Boris Johnson, a coward, does not want to be interviewed by Andrew Neil for his early evening BBC show. Neil, though not an expert political interviewer, is a keener questioner of politicians than most in his profession.
Johnson prefers the less challenging Andrew Marr who has a deserved reputation for sitting quietly enabling Tories to prattle on before he moves on, without riposte, to the next question.
Prior to the terror attack on London Bridge on Friday (29th November), in which two people died, BBC stated that if Johnson refused to be interviewed by Andrew Neil then the former’s pre-planned chat with Andrew Marr would be cancelled. Following the attack the BBC agreed to the Marr chat with Johnson without any precondition of commitment to a Neil interview.
The BBC’s rapid capitulation to Johnson’s whims is disappointing but it is actually worse than it seems. Not only is Johnson dodging what would be assumed to be a thorough examination by Neil and enjoying an relatively unchallenged opportunity to regurgitate soundbites and lies on the Marr show but, now, the Marr interview will be even less difficult than usual because Johnson will be allowed to adopt an uninterrupted faux Prime Ministerial persona when discussing the terrorist attack.
A statement from the BBC’s PR department (below) admitted the Marr chat had been restyled from an election campaign interview with a party leader to a Prime Minister’s interview.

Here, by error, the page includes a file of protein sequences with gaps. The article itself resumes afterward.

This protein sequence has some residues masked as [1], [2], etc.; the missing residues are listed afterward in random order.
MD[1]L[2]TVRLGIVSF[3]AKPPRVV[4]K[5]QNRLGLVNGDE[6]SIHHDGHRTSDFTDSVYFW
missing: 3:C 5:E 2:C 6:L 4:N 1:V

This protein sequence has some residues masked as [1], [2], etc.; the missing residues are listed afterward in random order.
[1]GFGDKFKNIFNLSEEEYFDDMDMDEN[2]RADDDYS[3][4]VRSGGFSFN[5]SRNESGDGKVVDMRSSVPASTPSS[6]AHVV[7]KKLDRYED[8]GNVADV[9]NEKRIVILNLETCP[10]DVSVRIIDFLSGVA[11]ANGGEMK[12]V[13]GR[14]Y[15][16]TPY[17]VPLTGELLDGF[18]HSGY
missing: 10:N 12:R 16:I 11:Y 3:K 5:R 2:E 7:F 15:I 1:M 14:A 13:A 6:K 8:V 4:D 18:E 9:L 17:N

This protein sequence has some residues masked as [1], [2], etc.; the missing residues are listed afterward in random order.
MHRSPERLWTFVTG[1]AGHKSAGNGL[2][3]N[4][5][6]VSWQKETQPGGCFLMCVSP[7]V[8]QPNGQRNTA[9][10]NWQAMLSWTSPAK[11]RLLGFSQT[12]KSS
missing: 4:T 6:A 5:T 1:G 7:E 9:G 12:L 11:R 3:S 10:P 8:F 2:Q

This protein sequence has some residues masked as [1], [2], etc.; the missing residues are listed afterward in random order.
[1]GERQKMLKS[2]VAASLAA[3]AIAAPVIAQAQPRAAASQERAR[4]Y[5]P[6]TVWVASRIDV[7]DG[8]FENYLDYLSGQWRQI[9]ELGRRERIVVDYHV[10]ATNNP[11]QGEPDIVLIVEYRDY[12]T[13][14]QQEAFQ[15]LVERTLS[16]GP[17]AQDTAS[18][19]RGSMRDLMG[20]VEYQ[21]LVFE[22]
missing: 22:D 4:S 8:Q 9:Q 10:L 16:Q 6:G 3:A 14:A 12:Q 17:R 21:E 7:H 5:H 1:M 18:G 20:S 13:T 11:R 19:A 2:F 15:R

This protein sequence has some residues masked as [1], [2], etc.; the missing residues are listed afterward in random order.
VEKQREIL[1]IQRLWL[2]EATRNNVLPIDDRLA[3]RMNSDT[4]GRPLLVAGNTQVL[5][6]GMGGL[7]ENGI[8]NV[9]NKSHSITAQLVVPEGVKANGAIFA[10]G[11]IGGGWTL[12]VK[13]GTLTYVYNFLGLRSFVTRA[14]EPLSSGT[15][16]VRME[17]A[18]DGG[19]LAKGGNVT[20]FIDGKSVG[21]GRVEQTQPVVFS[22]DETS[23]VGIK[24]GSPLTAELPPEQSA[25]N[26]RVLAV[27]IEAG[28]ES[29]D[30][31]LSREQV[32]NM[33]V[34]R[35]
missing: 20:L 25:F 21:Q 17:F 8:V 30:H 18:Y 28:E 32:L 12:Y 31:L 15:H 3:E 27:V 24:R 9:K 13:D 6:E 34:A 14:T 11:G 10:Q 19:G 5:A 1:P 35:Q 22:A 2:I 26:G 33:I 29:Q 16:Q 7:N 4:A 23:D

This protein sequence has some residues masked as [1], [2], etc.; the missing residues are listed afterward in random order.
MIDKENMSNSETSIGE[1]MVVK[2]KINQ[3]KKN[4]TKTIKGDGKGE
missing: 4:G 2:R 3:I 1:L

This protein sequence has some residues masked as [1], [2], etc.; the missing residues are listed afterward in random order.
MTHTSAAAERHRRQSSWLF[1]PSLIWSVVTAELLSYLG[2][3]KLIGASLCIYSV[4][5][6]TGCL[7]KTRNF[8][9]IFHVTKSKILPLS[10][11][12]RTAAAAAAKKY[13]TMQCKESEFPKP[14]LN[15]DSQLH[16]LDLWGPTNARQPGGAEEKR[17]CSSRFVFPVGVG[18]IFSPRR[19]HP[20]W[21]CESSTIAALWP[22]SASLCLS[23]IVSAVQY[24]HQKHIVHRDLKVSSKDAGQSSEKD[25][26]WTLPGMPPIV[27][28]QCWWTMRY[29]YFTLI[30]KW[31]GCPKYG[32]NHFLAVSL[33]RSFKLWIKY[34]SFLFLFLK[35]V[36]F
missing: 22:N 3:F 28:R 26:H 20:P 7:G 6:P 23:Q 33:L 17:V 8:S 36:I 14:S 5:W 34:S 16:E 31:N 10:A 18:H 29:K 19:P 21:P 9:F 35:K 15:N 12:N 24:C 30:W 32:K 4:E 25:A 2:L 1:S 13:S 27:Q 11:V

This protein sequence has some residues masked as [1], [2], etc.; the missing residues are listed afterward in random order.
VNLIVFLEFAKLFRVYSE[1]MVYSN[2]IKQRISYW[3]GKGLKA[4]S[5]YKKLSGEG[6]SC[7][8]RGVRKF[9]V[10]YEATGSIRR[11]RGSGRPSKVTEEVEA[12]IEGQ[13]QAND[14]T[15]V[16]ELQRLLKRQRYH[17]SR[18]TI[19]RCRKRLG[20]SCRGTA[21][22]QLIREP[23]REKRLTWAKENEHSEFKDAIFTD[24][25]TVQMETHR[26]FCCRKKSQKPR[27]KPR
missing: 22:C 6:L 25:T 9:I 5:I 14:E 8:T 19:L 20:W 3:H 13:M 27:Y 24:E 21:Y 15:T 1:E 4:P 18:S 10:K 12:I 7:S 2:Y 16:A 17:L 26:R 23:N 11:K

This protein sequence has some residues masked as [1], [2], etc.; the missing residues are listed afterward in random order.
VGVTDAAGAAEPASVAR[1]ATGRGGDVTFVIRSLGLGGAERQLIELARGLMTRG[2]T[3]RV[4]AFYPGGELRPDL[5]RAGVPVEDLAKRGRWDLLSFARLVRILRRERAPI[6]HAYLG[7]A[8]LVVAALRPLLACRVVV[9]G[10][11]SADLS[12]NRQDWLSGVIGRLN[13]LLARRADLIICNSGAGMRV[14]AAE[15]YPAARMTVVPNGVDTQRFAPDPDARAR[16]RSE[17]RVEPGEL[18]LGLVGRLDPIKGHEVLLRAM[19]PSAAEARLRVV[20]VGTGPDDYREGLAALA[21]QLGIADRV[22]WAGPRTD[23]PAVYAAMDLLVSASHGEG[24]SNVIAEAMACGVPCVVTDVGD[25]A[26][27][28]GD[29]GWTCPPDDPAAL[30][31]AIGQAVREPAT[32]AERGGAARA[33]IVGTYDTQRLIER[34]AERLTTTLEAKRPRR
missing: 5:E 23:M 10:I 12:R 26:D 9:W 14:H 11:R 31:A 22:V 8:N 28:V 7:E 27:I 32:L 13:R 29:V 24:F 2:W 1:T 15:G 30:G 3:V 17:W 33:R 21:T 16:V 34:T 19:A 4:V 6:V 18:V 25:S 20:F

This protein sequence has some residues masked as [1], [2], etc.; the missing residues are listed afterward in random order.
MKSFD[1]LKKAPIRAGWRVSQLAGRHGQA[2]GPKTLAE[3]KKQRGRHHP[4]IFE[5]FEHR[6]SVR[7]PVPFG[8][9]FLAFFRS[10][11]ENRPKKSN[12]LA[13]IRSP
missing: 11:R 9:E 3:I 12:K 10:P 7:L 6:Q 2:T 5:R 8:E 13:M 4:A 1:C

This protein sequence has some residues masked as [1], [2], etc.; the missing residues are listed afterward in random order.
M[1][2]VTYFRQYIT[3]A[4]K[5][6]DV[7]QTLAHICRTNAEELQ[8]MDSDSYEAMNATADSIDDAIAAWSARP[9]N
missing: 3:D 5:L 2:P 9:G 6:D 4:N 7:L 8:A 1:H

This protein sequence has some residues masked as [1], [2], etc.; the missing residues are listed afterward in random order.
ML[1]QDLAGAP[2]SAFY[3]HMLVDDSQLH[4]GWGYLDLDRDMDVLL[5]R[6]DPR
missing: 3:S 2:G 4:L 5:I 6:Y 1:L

Clearly, if the BBC or any other broadcaster wanted to speak to the Prime Minister about the terror attack then they could do so – all broadcasters including BBC had such interviews on Friday and Saturday with Johnson and with members of his most recent cabinet including the Home Secretary.
The Marr interview did not need to be reactivated. However, the crucial point is that its reactivation was described by the BBC as “in the public interest” meaning the BBC is pretending that it is not part of electioneering. The final sentence in the BBC’s statement made clear that “detailed scrutiny” might be a feature of a Neil interview but it will not be part of today’s chat with Marr.
It is now a worse scenario re. Purdah than Johnson dodging scrutiny from Neil in favour of a nicer chat with Marr. The restyling of the Marr chat by the BBC as Prime Minister’s response to a terror attack has handed Johnson an contested platform to do with as he wishes right in the middle of the election campaign.
Johnson knows what he has been given by complicit BBC and he will use it to try to help the Tories election campaign.
His predecessor was in a similar position in 2017: Theresa May’s used terror attack as shameless electioneering.